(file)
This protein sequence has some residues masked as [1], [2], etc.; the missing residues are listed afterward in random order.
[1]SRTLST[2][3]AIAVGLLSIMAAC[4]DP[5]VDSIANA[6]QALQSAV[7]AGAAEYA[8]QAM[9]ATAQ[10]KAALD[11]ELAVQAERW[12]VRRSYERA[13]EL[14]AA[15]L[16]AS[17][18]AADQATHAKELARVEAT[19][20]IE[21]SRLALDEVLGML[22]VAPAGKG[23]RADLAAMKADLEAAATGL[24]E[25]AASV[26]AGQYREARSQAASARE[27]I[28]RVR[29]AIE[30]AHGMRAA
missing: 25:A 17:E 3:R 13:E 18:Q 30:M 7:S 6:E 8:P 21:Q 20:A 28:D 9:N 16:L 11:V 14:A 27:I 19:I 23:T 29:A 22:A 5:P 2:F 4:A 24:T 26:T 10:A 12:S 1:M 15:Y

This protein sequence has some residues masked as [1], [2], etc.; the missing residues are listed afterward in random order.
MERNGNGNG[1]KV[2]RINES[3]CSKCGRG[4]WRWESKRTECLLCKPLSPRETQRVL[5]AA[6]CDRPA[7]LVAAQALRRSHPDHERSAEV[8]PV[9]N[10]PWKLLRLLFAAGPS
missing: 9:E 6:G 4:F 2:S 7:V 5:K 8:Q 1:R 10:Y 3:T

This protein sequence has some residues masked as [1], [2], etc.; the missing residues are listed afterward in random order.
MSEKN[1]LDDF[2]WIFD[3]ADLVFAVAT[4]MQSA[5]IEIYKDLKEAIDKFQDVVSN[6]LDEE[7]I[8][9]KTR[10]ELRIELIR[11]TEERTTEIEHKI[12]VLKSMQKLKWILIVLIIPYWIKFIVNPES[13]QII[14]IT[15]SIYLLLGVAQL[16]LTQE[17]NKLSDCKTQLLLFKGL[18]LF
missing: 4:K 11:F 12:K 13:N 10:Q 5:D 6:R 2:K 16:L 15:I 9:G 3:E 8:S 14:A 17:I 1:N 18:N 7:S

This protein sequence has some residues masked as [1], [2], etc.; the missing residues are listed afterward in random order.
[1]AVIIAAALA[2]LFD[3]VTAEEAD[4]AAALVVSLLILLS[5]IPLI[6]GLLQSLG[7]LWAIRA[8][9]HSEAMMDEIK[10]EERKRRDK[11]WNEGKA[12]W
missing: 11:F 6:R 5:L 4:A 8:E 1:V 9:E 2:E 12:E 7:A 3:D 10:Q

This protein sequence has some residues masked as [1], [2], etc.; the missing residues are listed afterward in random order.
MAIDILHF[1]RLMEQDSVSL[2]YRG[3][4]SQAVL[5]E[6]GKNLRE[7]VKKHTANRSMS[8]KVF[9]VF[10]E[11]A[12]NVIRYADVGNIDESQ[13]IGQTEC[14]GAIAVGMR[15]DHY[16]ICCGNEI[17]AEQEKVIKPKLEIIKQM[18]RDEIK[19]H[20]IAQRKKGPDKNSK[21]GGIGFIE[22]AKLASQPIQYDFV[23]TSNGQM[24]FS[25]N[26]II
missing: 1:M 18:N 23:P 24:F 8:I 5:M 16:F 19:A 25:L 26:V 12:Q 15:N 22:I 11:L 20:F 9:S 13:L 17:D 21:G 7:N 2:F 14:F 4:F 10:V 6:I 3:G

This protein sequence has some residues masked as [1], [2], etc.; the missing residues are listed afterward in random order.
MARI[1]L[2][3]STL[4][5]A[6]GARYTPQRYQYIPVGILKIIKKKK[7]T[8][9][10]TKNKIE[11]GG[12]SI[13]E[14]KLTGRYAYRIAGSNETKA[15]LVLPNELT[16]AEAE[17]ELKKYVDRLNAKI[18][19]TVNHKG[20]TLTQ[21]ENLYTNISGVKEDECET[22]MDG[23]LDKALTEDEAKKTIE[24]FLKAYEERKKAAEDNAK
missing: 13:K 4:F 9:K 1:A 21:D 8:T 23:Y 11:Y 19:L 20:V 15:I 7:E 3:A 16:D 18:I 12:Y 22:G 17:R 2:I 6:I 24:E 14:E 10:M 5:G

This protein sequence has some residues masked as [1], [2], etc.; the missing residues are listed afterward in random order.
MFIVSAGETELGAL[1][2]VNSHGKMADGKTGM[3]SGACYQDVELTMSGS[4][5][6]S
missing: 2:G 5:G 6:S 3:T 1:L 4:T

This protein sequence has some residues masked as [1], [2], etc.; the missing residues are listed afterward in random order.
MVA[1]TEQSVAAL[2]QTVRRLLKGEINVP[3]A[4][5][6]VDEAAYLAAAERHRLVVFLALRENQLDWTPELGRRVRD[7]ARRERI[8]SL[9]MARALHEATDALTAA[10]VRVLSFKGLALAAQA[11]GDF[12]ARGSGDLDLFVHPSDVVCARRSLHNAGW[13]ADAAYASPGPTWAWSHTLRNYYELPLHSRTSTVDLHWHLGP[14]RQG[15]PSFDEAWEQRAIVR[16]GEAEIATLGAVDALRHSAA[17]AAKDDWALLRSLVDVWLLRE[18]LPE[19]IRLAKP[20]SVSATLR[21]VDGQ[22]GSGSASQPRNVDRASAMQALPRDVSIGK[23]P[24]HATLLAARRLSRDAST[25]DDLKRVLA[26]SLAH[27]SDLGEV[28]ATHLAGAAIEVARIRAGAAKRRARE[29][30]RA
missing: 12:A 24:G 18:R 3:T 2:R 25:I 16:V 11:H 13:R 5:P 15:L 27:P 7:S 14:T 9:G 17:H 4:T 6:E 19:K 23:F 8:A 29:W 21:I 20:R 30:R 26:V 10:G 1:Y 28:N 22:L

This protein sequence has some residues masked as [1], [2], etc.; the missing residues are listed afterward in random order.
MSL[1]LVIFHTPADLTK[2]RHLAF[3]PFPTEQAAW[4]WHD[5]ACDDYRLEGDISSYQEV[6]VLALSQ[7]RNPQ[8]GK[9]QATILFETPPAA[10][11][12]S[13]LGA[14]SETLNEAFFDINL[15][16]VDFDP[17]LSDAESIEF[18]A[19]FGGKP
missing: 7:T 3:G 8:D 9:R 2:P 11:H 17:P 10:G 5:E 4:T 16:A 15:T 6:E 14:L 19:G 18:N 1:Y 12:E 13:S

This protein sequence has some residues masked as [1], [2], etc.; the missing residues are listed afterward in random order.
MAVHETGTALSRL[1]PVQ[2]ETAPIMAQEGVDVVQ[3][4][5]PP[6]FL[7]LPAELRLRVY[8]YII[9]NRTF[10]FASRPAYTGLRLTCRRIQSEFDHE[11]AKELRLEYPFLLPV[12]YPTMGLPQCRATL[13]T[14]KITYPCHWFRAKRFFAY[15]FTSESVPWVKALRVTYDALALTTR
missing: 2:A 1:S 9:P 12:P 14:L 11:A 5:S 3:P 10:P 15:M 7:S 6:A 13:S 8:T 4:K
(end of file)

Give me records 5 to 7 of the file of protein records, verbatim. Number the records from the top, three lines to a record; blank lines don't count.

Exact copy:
This protein sequence has some residues masked as [1], [2], etc.; the missing residues are listed afterward in random order.
MAIDILHF[1]RLMEQDSVSL[2]YRG[3][4]SQAVL[5]E[6]GKNLRE[7]VKKHTANRSMS[8]KVF[9]VF[10]E[11]A[12]NVIRYADVGNIDESQ[13]IGQTEC[14]GAIAVGMR[15]DHY[16]ICCGNEI[17]AEQEKVIKPKLEIIKQM[18]RDEIK[19]H[20]IAQRKKGPDKNSK[21]GGIGFIE[22]AKLASQPIQYDFV[23]TSNGQM[24]FS[25]N[26]II
missing: 1:M 18:N 23:P 24:F 8:I 5:M 16:F 19:A 25:L 26:V 12:Q 15:N 22:I 11:L 20:F 9:S 13:L 17:D 21:G 7:N 2:F 14:F 4:F 10:V 6:I 3:G

This protein sequence has some residues masked as [1], [2], etc.; the missing residues are listed afterward in random order.
MARI[1]L[2][3]STL[4][5]A[6]GARYTPQRYQYIPVGILKIIKKKK[7]T[8][9][10]TKNKIE[11]GG[12]SI[13]E[14]KLTGRYAYRIAGSNETKA[15]LVLPNELT[16]AEAE[17]ELKKYVDRLNAKI[18][19]TVNHKG[20]TLTQ[21]ENLYTNISGVKEDECET[22]MDG[23]LDKALTEDEAKKTIE[24]FLKAYEERKKAAEDNAK
missing: 13:K 4:F 9:K 1:A 21:D 8:T 23:Y 11:Y 19:L 20:V 15:I 7:E 3:A 16:D 18:I 12:Y 22:G 17:R 2:I 6:I 24:E 14:E 10:M 5:G

This protein sequence has some residues masked as [1], [2], etc.; the missing residues are listed afterward in random order.
MFIVSAGETELGAL[1][2]VNSHGKMADGKTGM[3]SGACYQDVELTMSGS[4][5][6]S
missing: 2:G 5:G 6:S 3:T 1:L 4:T